With the increased on reducing sodium in our diets, the U.S. Food and Drug Administration (FDA) recently updated its excellent “Tips for Reducing Sodium Consumption.”
FDA notes: “Americans eat on average about 3,400 mg of sodium per day. However, the Dietary Guidelines for Americans recommends adults limit sodium intake to less than 2,300 mg per day—that’s equal to about 1 teaspoon of table salt! For children under age 14, recommended limits are even lower.”
One of the best sodium-reduction tips FDA suggests for any of us who like to cook and prepare our own dishes is “Add flavor without adding sodium.”
Lower Sodium? — Calling All Umami Lovers!
Make your low sodium cooking taste better with an umami boost, and deliver lower-sodium, umami-intense, and nutrient-dense foods that you and your guests will crave.
An excellent article published in Food & Nutrition magazine, a publication of the Academy of Nutrition and Dietetics, informs cooks how to “Make Low-Salt Cooking Taste Amazing with an Umami Boost.”
Author and culinary nutrition consultant Michele Redmond, MS, RDN, explains how umami enhances existing food flavors, makes food more savory, suppresses bitter compounds in foods, and increases the perception of salt in foods without adding sodium.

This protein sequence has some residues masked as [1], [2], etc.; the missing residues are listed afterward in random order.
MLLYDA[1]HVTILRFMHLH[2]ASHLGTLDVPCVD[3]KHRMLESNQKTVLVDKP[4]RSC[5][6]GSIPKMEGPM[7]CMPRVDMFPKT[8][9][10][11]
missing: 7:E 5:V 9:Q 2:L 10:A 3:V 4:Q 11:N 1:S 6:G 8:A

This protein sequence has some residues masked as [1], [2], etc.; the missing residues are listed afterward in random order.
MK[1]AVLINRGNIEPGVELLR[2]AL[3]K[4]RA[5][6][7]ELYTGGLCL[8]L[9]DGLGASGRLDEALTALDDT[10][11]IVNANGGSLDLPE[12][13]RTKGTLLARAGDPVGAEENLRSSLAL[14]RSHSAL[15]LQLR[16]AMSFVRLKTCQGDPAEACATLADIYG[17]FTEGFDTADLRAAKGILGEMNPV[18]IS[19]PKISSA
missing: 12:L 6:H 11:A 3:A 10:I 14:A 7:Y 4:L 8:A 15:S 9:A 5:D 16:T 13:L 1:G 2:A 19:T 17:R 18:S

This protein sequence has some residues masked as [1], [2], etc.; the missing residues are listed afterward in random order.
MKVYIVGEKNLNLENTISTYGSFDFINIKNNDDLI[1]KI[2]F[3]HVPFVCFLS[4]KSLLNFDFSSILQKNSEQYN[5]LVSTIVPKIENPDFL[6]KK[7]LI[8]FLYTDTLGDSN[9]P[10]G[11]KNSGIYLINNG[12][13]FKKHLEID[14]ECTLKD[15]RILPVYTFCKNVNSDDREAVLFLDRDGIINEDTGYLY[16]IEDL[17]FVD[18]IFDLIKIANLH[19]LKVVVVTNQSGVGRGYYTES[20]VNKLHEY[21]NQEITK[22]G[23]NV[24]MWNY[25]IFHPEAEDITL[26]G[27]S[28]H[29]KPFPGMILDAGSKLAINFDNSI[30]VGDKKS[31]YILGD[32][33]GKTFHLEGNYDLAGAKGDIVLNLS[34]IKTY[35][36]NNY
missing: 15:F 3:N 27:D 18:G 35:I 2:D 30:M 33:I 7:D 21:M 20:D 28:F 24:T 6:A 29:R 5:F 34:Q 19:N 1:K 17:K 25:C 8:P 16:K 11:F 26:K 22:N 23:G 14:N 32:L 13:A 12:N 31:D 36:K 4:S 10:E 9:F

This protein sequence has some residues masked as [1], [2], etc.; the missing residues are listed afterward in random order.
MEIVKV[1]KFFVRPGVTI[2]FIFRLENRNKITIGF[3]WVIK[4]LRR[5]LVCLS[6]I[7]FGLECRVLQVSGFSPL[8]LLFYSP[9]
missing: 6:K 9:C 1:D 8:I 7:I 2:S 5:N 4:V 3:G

Chef Redmond adds that food science research has demonstrated that umami’s characteristics are heightened when glutamate links to sodium molecules. She notes that one of the most common umami formulations, monosodium glutamate, or MSG, is simply a sodium molecule linked to a glutamate molecule extracted from fermenting molasses or sugary starches, she points out.
According to the article, “Foods containing glutamate naturally yield MSG, and neither the body nor the taste buds distinguish between glutamate naturally present in food proteins or MSG. While impacts on sodium-reduction efforts can be significant… amplifying umami also can serve as a technique for home cooks looking to create meals that deliver the same savory satisfaction” [with much less sodium]. Reducing table salt by using MSG reduces the sodium content of recipes, as MSG has two-thirds less sodium than table salt.